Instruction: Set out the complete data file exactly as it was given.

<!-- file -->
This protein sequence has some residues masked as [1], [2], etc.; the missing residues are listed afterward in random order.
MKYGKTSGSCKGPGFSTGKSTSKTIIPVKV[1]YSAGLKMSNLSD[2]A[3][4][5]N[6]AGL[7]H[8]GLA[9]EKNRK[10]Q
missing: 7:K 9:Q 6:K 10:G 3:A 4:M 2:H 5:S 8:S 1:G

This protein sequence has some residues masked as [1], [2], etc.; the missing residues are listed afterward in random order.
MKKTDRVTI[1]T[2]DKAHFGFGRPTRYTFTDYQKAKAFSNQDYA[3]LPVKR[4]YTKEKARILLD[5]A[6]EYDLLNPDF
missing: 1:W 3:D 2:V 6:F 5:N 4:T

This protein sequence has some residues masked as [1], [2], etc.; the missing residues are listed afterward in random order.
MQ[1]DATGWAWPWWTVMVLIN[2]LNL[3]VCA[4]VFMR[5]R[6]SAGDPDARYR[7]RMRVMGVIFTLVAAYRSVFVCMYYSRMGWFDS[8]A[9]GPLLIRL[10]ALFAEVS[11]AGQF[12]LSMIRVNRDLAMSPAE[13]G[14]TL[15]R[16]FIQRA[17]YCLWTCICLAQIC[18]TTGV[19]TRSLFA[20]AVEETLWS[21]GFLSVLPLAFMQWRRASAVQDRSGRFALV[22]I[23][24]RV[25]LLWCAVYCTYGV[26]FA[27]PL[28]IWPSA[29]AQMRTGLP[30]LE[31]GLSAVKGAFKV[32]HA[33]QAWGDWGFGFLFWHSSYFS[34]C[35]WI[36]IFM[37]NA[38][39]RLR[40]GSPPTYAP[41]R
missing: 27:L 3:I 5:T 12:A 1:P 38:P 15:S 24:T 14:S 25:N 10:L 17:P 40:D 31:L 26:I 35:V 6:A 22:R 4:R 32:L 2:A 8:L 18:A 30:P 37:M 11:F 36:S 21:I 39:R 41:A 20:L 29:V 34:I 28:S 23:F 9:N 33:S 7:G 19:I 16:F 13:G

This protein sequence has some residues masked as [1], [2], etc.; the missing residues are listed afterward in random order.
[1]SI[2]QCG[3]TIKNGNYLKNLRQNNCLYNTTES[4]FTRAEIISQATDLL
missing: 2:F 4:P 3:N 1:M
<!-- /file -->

This protein sequence has some residues masked as [1], [2], etc.; the missing residues are listed afterward in random order.
MKYGKTSGSCKGPGFSTGKSTSKTIIPVKV[1]YSAGLKMSNLSD[2]A[3][4][5]N[6]AGL[7]H[8]GLA[9]EKNRK[10]Q
missing: 7:K 9:Q 6:K 10:G 3:A 4:M 2:H 5:S 8:S 1:G

This protein sequence has some residues masked as [1], [2], etc.; the missing residues are listed afterward in random order.
MKKTDRVTI[1]T[2]DKAHFGFGRPTRYTFTDYQKAKAFSNQDYA[3]LPVKR[4]YTKEKARILLD[5]A[6]EYDLLNPDF
missing: 1:W 3:D 2:V 6:F 5:N 4:T

This protein sequence has some residues masked as [1], [2], etc.; the missing residues are listed afterward in random order.
MQ[1]DATGWAWPWWTVMVLIN[2]LNL[3]VCA[4]VFMR[5]R[6]SAGDPDARYR[7]RMRVMGVIFTLVAAYRSVFVCMYYSRMGWFDS[8]A[9]GPLLIRL[10]ALFAEVS[11]AGQF[12]LSMIRVNRDLAMSPAE[13]G[14]TL[15]R[16]FIQRA[17]YCLWTCICLAQIC[18]TTGV[19]TRSLFA[20]AVEETLWS[21]GFLSVLPLAFMQWRRASAVQDRSGRFALV[22]I[23][24]RV[25]LLWCAVYCTYGV[26]FA[27]PL[28]IWPSA[29]AQMRTGLP[30]LE[31]GLSAVKGAFKV[32]HA[33]QAWGDWGFGFLFWHSSYFS[34]C[35]WI[36]IFM[37]NA[38][39]RLR[40]GSPPTYAP[41]R
missing: 27:L 3:I 5:T 12:A 1:P 38:P 15:S 24:T 14:S 25:N 10:L 17:P 40:D 31:L 26:I 35:V 6:A 22:R 4:R 32:L 2:A 8:L 18:A 30:P 37:M 11:F 36:S 21:I 39:R 41:A 20:L 29:V 34:I 28:S 23:F 9:N 33:S 7:G 19:I 16:F 13:G

This protein sequence has some residues masked as [1], [2], etc.; the missing residues are listed afterward in random order.
[1]SI[2]QCG[3]TIKNGNYLKNLRQNNCLYNTTES[4]FTRAEIISQATDLL
missing: 2:F 4:P 3:N 1:M